Today’s question, submitted via the FutureDerm.com Facebook page:
Can changing your skin care routine cause a breakout? And if so, any idea why?
When patients change skin care lines, they may experience acne for a number of reasons. These include using products that are incompatible for your skin type; a mere adjustment period; or introducing ingredients to your skin that are incompatible (such as occlusive agents with comedogenic ingredients), ultimately causing breakouts. I’ll discuss each of these in further detail below:
Reason #1: Incompatible products for your skin type
As a general rule, those with dry skin benefit most from moisturizers with ingredients classified as occlusive agents (i.e., cosmetic-grade petrolatum, mineral oil, silicones) and water-in-oil formulations (i.e., “creams” instead of lotions, or products marked “enriched”).
On the other hand, those with oily skin benefit from oil-in-water emulsions (i.e., “lotion” instead of “cream”); as well as oil-free moisturizers, with humectants (i.e., propylene glycol, alpha hydroxy acids, or glycerin); and gel-based moisturizers.
Those with combination or normal skin can optimize their skin care by applying richer, heavier creams to dry parts of their skin, and finer, lighter lotions to more oily portions. Alternatively, they may also benefit from simply using lighter products in the summer and heavier products in the winter.
If you’re ultra-concerned about using the right products for your skin type, the best book I have ever read on the subject is The Skin Type Solution, by renowned dermatologist Dr. Leslie Baumann, M.D. It’s really exceptional, with a broad, comprehensive questionnaire and insightful, targeted ingredient + product recommendations. I also recommend that you bring your products with you to your next dermatologist visit, and request an evaluation for your skin!
Reason #2: A mere adjustment period
When you switch skin care lines and experience a breakout, is it painful? Pain is a telltale sign of a type of acne known as inflammatory acne, which places pressure on nerve endings. It is most common in patients who are premenopausal and switching to harsh peels and/or alpha hydroxy acid-based creams.
How this occurs is fairly straightforward: Throughout your monthly menstrual cycles, sudden changes in hormones cause swelling and relatively deep inflammation within the follicle. When you switch to products with peeling agents, these accelerate the rate of cell turnover, further aggravating the inflamed region, resulting in inflammatory acne.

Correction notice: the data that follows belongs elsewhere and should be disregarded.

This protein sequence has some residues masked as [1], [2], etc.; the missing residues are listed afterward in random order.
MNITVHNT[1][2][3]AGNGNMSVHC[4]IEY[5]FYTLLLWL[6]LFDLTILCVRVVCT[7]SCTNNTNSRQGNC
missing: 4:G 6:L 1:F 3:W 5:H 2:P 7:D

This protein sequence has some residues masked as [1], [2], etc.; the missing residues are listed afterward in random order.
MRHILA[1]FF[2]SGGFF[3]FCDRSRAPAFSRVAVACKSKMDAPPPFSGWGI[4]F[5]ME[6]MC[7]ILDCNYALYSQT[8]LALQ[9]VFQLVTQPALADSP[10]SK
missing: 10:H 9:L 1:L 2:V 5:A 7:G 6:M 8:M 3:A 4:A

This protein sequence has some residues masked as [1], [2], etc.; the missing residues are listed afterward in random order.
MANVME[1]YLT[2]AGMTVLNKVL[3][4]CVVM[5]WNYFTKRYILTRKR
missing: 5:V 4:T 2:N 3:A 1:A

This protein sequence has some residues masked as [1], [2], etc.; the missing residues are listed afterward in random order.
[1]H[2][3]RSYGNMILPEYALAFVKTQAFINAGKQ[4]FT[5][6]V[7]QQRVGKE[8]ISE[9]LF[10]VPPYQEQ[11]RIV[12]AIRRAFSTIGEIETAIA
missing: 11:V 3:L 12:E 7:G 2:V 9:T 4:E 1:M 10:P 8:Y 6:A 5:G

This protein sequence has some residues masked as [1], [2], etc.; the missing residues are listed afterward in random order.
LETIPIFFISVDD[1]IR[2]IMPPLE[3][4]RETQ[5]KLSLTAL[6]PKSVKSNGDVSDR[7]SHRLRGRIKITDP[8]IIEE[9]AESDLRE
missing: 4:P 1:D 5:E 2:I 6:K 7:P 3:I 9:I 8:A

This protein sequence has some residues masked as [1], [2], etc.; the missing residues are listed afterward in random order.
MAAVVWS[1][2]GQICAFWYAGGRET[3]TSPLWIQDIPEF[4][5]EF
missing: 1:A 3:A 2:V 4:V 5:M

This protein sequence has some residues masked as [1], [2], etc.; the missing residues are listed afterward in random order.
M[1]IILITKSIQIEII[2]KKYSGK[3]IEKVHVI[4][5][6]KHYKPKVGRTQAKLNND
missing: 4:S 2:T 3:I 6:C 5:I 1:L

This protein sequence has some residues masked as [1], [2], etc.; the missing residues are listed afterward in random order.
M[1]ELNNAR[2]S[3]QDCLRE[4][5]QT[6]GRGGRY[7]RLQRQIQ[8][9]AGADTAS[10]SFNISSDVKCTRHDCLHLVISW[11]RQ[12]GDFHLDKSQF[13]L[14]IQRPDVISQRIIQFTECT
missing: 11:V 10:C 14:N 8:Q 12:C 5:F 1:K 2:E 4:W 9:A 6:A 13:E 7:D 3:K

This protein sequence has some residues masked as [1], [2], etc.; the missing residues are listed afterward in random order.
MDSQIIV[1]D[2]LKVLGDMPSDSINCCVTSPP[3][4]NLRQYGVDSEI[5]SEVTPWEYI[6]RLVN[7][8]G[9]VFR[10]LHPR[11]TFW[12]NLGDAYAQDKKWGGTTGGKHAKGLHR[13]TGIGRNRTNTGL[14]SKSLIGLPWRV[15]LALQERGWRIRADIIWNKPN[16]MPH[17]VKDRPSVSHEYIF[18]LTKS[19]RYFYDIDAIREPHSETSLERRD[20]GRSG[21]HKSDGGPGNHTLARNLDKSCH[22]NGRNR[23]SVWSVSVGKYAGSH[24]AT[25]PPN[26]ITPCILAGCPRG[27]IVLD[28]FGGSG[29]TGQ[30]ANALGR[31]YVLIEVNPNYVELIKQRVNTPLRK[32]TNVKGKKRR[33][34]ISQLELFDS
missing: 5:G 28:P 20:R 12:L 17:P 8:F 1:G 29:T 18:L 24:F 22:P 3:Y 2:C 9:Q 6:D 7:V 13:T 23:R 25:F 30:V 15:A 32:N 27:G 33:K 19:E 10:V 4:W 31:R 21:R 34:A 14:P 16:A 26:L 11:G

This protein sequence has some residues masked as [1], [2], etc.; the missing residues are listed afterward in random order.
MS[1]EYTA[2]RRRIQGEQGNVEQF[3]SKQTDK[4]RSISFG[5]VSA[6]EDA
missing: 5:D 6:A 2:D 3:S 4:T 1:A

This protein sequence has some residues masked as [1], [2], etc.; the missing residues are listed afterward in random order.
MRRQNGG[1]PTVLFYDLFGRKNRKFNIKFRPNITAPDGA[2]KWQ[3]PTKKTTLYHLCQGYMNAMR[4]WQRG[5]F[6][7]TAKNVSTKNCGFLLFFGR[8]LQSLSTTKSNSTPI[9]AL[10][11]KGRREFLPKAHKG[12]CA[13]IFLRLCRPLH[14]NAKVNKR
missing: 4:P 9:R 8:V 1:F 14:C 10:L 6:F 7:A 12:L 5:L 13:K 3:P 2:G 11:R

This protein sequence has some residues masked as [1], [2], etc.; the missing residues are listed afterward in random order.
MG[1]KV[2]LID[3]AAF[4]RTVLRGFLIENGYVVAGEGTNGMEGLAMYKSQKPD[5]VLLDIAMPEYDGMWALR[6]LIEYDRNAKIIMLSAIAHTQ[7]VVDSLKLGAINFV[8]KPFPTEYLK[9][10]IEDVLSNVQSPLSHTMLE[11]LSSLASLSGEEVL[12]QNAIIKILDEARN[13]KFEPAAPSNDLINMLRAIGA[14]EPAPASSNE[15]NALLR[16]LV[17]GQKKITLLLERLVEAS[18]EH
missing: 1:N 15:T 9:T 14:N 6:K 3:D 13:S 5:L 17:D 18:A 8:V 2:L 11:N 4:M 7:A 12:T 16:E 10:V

The product you are using may be too harsh, increasing cell turnover too much too soon. This is why dermatologists often recommend starting retinoids, alpha hydroxy acids, and products containing niacin/nicotinic acid every other night and at low doses. Typically, the skin will tolerate increasing a skin care product used every other night to nightly use after 2-3 weeks. Increasing concentrations can be a bit trickier, depending on the individual. In general, a stepwise increase (i.e., from 0.3% to 0.6% retinol or 10% to 15% glycolic acid) can be tolerated after 1-2 months’ use. However, please keep in mind this is a generalization, and some patients may still experience irritation and/or breakouts after this much time has passed.
Reason #3: Incompatible ingredients
Is your acne non-painful? Then you are likely experiencing non-hormonal acne, which develops more slowly as the result of build-up of sebum within the follicle. It is less painful.
Non-hormonal acne, which occurs in various forms, may be the result of using too many incompatible skin care products in combination. For instance, it is a bad idea to use ingredients that trap moisture into the skin with common irritants, as the irritants become trapped into the skin as well. As a general rule, I avoid using petrolatum and mineral oil with any of the ingredients on this comprehensive list from Temptalia.
Not sure which product is irritating? Try this:
Simply remove one product from your skin care regimen for two weeks, and notice if your skin quality increases or decreases. Examine changes in the amount of oil production/shine, dryness, redness, acne breakouts, smoothness/crepiness, and overall quality. Once you experiment, you can choose how to adjust your skin care regime accordingly.
Yes, changing your skin care line can cause breakouts. If your acne is painful, it is likely to be just an adjustment period. Spread out how often you are using your new skin care product(s), and/or lower the concentration of the active ingredient(s). If your acne is non-painful, it is likely to be the skin care products themselves. Check to see if any of your products contain mineral oil and/or petrolatum, and if they do, do not continue to use them with any of the others, as it is likely they are trapping ingredients that cause you to break out deep within your skin.
Hope this helps,
Looking for the best skin care? FutureDerm is committed to having its customers find — and create — the best skin care for their individual skin type, concern, and based on your ingredient preferences. Learn more by visiting the FutureDerm shop!
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